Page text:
Caught in the Middle: Understanding Perspectives of Business and Economics Teachers in Kazakhstan in the Face of Cultural Change

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Title: Caught in the Middle: Understanding Perspectives of Business and Economics Teachers in Kazakhstan in the Face of Cultural Change
Author: Shamblin, Leigh
Advisors: Carol Kasworm, Committee Chair
Timothy Hatcher, Committee Member
Julia Storberg-Walker, Committee Member
Darryl McGraw, Committee Member
Abstract: This qualitative study examines the impact of cultural change on the perspectives of business and economic teachers in Kazakhstan, a country that has experienced tremendous change since gaining its independence from the Soviet Union in 1991. During this study, eighteen participants completed semi-structured interviews. Data was analyzed using an approach derived from phenomenography. Six changes in society, as well as specific changes in students, were identified as significantly impacting participant?s teaching. Participants stressed that, as a result of the changes taking place, a new world was opening for them and a new model of higher education was emerging in post-Soviet Kazakhstan. While some teachers found a renewed interest in teaching, most found teaching more difficult as a result of cultural change, with some deciding to leave the profession altogether. The study's participants also shared their understandings of effective teaching, identifying two goals and describing six approaches effective teachers use in teaching. Differences emerged between Soviet and post-Soviet teachers with respect to their commitment to the curriculum, their ability to adapt to changing teaching situations, and the effect of increased economic pressure on them. The study concludes that: (a) participants' normative expectations, or their roles, relationships, and responsibilities were most affected by change; (b) participants' pedagogical procedures were largely determined by how they learned to teach; (c) participants desired and were able to change their pedagogical procedures to adapt to changing contexts; (d) Soviet teachers had more difficulty adapting their teaching practices than their post-Soviet colleagues; (e) the context for teaching constrained teachers in their ability to adapt to cultural changes; and (f) while most beliefs about teaching were rooted in Soviet Kazakhstan, beliefs about teacher's roles and relationships were changing in response to changes in Kazakhstan.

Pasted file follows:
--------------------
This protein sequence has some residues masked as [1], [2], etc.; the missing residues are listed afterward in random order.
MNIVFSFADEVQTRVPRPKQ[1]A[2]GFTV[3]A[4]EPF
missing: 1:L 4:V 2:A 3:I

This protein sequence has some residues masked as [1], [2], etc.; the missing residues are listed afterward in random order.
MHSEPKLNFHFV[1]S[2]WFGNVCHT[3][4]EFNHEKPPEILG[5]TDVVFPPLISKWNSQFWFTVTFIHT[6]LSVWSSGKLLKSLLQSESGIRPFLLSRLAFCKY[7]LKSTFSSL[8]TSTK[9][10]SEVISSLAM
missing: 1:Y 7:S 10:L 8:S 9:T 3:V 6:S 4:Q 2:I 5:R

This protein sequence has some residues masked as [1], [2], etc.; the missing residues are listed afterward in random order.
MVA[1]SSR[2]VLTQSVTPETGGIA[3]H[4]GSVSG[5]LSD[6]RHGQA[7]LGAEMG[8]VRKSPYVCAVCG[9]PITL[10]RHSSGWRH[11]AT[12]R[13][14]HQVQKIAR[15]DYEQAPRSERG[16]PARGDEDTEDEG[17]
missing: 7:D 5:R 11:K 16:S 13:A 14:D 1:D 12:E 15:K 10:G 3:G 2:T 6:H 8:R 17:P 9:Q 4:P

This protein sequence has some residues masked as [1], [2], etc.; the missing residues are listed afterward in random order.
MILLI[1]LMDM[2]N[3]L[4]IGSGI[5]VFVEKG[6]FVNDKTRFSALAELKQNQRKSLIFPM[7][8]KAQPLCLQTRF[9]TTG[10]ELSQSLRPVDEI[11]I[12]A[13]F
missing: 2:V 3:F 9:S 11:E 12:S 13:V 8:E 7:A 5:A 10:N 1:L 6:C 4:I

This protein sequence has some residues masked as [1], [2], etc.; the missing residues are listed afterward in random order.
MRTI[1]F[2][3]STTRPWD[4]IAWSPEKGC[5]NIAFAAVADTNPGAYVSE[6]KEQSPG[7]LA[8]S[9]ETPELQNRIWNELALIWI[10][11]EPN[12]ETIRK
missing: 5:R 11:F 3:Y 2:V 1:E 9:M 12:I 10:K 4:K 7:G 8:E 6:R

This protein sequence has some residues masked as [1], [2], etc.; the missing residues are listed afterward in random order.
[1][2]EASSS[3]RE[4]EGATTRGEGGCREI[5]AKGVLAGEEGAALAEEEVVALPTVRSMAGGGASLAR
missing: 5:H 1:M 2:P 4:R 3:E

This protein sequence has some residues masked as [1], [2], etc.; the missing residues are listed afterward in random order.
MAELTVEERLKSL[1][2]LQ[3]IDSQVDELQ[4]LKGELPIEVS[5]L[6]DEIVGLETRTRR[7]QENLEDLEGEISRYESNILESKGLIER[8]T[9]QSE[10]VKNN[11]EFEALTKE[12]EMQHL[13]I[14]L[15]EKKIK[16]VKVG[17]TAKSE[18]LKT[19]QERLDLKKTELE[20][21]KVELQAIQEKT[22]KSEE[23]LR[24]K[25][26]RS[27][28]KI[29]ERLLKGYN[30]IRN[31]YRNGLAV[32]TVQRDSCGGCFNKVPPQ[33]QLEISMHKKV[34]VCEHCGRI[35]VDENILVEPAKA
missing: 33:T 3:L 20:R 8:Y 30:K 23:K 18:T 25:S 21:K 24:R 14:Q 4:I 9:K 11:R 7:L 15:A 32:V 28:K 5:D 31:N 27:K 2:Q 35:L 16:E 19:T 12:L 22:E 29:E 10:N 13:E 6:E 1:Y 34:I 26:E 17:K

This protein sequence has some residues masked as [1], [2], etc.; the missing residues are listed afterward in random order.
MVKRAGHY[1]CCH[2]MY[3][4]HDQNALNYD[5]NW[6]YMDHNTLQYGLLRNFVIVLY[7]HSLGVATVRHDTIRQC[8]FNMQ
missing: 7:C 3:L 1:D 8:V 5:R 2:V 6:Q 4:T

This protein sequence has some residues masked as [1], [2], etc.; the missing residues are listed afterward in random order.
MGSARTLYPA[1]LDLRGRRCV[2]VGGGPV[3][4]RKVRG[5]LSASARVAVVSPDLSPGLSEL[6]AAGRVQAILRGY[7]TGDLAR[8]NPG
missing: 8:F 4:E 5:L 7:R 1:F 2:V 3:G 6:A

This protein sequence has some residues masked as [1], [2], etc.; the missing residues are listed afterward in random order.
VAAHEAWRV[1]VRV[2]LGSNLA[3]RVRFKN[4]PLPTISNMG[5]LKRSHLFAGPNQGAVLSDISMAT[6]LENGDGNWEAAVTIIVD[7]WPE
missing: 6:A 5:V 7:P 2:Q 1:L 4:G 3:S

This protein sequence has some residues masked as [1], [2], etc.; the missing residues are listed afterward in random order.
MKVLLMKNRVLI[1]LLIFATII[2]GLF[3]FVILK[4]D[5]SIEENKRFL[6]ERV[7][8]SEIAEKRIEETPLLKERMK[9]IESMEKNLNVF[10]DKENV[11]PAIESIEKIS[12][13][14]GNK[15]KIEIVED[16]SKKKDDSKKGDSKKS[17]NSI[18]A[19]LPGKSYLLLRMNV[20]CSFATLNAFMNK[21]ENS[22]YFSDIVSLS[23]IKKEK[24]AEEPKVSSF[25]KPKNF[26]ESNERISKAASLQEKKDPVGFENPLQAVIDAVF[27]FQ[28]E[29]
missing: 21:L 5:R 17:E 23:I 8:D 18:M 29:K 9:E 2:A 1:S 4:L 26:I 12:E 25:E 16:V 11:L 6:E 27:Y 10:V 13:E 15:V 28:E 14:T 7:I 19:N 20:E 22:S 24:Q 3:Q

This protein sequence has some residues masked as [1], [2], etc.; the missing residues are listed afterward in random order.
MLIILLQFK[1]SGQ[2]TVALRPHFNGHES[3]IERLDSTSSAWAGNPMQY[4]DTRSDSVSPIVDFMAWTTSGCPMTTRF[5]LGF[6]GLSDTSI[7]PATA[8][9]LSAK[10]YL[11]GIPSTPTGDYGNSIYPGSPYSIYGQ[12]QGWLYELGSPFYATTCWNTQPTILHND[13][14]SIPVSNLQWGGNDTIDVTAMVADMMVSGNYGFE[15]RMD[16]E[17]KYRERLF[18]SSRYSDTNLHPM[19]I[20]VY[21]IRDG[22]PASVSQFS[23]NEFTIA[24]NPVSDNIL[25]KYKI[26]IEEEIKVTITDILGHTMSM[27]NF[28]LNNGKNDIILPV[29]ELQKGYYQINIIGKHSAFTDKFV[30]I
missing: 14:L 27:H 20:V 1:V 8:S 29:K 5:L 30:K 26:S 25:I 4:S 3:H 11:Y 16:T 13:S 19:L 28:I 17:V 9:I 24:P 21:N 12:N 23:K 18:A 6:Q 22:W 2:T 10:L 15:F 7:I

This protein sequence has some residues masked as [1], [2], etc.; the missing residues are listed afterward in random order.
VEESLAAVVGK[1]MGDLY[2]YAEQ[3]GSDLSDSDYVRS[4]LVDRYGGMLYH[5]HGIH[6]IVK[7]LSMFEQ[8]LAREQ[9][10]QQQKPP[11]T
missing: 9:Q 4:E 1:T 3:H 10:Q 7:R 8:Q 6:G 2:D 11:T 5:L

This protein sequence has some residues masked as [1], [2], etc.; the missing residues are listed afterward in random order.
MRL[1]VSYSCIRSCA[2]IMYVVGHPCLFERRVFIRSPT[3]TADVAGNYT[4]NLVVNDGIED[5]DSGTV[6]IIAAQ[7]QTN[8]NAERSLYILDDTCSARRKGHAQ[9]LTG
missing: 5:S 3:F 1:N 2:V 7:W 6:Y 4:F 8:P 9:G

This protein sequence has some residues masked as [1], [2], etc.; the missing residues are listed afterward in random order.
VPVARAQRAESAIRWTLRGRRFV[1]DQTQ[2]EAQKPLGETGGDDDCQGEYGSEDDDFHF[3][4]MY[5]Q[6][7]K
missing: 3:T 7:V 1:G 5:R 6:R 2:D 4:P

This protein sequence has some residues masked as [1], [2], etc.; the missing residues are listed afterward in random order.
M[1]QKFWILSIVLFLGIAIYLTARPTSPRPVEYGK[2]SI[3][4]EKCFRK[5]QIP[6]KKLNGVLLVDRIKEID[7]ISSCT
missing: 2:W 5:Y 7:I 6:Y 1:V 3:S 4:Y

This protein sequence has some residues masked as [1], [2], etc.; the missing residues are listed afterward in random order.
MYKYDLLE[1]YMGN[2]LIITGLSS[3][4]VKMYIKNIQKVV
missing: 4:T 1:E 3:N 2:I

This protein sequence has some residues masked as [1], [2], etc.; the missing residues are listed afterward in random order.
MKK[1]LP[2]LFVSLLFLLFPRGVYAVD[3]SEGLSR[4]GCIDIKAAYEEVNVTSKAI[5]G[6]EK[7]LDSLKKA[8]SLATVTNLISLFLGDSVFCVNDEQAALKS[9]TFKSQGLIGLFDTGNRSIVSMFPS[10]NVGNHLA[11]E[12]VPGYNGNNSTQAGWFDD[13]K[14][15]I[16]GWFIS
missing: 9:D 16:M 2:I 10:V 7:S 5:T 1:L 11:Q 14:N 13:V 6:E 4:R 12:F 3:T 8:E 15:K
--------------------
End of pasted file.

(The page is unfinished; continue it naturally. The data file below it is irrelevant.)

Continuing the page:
Date: 2006-12-08
Degree: EdD
Discipline: Adult and Community College Education
URI: http://www.lib.ncsu.edu/resolver/1840.16/4572


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